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Google Settles Class-Action Lawsuit Over Tracking Chrome Users in ‘Incognito’ Mode


January 03, 2024

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Google Settles Class-Action Lawsuit Over Tracking Chrome Users in ‘Incognito’ Mode

Google is settling a legal case over the tracking of users who browse websites using “incognito” or “private” modes in Chrome and other web browsers.

According to the plaintiffs in the Brown et al. v. Google LLC class-action lawsuit, the company allegedly violated US federal laws in regard to invasion of privacy and wiretapping by continuing to track people even if they were using privacy modes in web browsers.

Incognito Mode: A Fake Sense of Privacy

The ramifications are significant, considering that most people who enable their web browsers’ privacy modes experience a misleading sense of security and privacy by assuming that their data remains confidential, unseen by third parties.

However, Chrome hints that its Incognito mode may be used to prevent people who share the same device from seeing each other’s activity. Furthermore, the privacy mode’s presentation screen explicitly states that activity might still be visible to websites you visit, employers, schools, and internet service providers.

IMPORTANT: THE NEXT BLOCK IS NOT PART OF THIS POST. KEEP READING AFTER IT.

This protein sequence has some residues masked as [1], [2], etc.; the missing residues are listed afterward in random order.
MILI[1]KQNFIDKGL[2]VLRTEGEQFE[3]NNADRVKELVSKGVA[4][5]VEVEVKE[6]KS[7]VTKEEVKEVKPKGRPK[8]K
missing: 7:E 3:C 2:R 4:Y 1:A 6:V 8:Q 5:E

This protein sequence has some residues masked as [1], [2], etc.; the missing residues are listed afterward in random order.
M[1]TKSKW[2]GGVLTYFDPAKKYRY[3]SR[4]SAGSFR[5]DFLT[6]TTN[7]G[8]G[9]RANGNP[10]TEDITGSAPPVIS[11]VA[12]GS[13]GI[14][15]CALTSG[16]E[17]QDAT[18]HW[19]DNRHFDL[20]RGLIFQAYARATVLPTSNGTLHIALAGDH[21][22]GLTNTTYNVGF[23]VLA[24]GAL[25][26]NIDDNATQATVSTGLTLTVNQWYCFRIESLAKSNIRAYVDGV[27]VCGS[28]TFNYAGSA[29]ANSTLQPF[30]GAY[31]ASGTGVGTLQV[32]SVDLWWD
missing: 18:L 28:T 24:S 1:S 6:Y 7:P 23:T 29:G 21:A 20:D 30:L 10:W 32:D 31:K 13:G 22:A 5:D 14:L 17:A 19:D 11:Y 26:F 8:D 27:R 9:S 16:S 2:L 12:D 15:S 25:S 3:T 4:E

Alleged Data Collection

Allegedly, Google collects data from users, even in Incognito mode, via Google Analytics and Google Ad Manager, as well as other plug-ins and applications. The plaintiffs claim that the data collection occurs even if users don’t interact with Google-supported ads.

Initially, the claimants pursued damages of at least $5,000 for every user impacted by Google’s data tracking and collection over the preceding four-year period.

Settlement Agreement Reached

Considering that many individuals rely on Google services and that Google’s data collection and tracking extended beyond just Chrome users, $5,000 per individual could amount to billions if the plaintiffs win.

At the close of last December, specifically on the 28th, the parties agreed to a settlement, but the precise details of the accord remain undisclosed.

Incognito Mode Doesn’t Anonymize Online Activity

People concerned about their privacy should understand that their browser’s privacy mode is merely an alternative to wiping their browsing history, cookies, active logins, download history, and other bits of information.

Unlike VPNs, browser privacy modes don’t employ actual privacy mechanisms such as IP cloaking or traffic encryption. Therefore, they don’t shelter against privacy violations from third parties. Using a trustworthy VPN, for instance, could significantly enhance privacy by masking IP addresses, obfuscating traffic, and securing data transmissions.




Vlad's love for technology and writing created rich soil for his interest in cybersecurity to sprout into a full-on passion. Before becoming a Security Analyst, he covered tech and security topics.

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